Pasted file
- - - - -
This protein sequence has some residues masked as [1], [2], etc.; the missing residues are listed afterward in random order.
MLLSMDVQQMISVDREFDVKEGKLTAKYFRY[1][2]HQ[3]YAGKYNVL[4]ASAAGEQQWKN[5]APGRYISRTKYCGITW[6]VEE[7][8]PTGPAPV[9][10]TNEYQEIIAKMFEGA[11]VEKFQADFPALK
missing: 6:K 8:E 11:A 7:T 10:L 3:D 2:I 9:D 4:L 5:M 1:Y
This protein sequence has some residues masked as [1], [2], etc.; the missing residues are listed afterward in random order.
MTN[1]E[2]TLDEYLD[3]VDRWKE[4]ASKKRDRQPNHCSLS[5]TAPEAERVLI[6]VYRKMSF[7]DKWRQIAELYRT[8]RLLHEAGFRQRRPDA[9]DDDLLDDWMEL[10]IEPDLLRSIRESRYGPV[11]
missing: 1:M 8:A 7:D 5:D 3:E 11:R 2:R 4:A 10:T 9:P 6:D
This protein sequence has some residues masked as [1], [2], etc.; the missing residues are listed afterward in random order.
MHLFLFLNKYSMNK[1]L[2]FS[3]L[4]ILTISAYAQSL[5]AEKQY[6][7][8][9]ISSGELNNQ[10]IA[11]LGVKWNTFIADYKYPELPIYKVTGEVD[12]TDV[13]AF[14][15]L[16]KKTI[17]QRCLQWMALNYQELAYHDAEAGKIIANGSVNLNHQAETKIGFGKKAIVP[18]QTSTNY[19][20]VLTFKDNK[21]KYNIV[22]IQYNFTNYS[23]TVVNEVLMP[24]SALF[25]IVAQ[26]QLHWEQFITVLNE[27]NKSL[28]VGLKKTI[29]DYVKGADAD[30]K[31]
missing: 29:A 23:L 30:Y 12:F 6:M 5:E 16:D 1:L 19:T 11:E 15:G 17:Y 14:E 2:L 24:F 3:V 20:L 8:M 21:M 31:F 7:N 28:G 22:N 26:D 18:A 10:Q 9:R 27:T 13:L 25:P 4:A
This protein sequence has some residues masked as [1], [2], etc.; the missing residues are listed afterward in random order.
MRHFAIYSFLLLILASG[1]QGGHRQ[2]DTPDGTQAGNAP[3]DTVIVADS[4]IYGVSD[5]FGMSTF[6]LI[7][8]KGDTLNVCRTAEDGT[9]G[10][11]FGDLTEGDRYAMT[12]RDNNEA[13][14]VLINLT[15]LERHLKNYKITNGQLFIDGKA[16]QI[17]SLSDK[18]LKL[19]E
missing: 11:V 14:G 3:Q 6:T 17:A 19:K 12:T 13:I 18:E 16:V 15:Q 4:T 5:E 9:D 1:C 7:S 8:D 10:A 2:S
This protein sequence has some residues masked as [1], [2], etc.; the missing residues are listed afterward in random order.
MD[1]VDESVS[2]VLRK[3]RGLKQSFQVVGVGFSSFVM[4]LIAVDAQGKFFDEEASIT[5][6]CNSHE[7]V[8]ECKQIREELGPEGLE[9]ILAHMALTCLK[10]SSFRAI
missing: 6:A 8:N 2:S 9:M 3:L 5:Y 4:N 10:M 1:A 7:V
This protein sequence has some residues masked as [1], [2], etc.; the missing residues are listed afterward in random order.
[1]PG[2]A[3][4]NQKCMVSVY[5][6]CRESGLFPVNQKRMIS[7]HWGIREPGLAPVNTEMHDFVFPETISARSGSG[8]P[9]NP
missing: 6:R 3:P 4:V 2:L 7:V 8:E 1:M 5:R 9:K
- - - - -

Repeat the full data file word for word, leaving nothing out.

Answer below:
This protein sequence has some residues masked as [1], [2], etc.; the missing residues are listed afterward in random order.
MLLSMDVQQMISVDREFDVKEGKLTAKYFRY[1][2]HQ[3]YAGKYNVL[4]ASAAGEQQWKN[5]APGRYISRTKYCGITW[6]VEE[7][8]PTGPAPV[9][10]TNEYQEIIAKMFEGA[11]VEKFQADFPALK
missing: 6:K 8:E 11:A 7:T 10:L 3:D 2:I 9:D 4:L 5:M 1:Y
This protein sequence has some residues masked as [1], [2], etc.; the missing residues are listed afterward in random order.
MTN[1]E[2]TLDEYLD[3]VDRWKE[4]ASKKRDRQPNHCSLS[5]TAPEAERVLI[6]VYRKMSF[7]DKWRQIAELYRT[8]RLLHEAGFRQRRPDA[9]DDDLLDDWMEL[10]IEPDLLRSIRESRYGPV[11]
missing: 1:M 8:A 7:D 5:D 3:E 11:R 2:R 4:A 10:T 9:P 6:D
This protein sequence has some residues masked as [1], [2], etc.; the missing residues are listed afterward in random order.
MHLFLFLNKYSMNK[1]L[2]FS[3]L[4]ILTISAYAQSL[5]AEKQY[6][7][8][9]ISSGELNNQ[10]IA[11]LGVKWNTFIADYKYPELPIYKVTGEVD[12]TDV[13]AF[14][15]L[16]KKTI[17]QRCLQWMALNYQELAYHDAEAGKIIANGSVNLNHQAETKIGFGKKAIVP[18]QTSTNY[19][20]VLTFKDNK[21]KYNIV[22]IQYNFTNYS[23]TVVNEVLMP[24]SALF[25]IVAQ[26]QLHWEQFITVLNE[27]NKSL[28]VGLKKTI[29]DYVKGADAD[30]K[31]
missing: 29:A 23:L 30:Y 12:F 6:M 5:E 16:D 1:L 19:T 11:E 15:G 17:Y 14:E 2:L 24:F 3:V 20:L 8:M 21:M 31:F 7:N 28:G 22:N 26:D 18:A 10:Q 9:R 27:T 13:L 25:P 4:A
This protein sequence has some residues masked as [1], [2], etc.; the missing residues are listed afterward in random order.
MRHFAIYSFLLLILASG[1]QGGHRQ[2]DTPDGTQAGNAP[3]DTVIVADS[4]IYGVSD[5]FGMSTF[6]LI[7][8]KGDTLNVCRTAEDGT[9]G[10][11]FGDLTEGDRYAMT[12]RDNNEA[13][14]VLINLT[15]LERHLKNYKITNGQLFIDGKA[16]QI[17]SLSDK[18]LKL[19]E
missing: 11:V 14:G 3:Q 6:T 17:A 19:K 12:T 13:I 18:E 16:V 15:Q 4:T 5:E 9:D 1:C 7:S 8:D 10:A 2:S
This protein sequence has some residues masked as [1], [2], etc.; the missing residues are listed afterward in random order.
MD[1]VDESVS[2]VLRK[3]RGLKQSFQVVGVGFSSFVM[4]LIAVDAQGKFFDEEASIT[5][6]CNSHE[7]V[8]ECKQIREELGPEGLE[9]ILAHMALTCLK[10]SSFRAI
missing: 6:A 8:N 2:S 9:M 3:L 5:Y 4:N 10:M 1:A 7:V
This protein sequence has some residues masked as [1], [2], etc.; the missing residues are listed afterward in random order.
[1]PG[2]A[3][4]NQKCMVSVY[5][6]CRESGLFPVNQKRMIS[7]HWGIREPGLAPVNTEMHDFVFPETISARSGSG[8]P[9]NP
missing: 6:R 3:P 4:V 2:L 7:V 8:E 1:M 5:R 9:K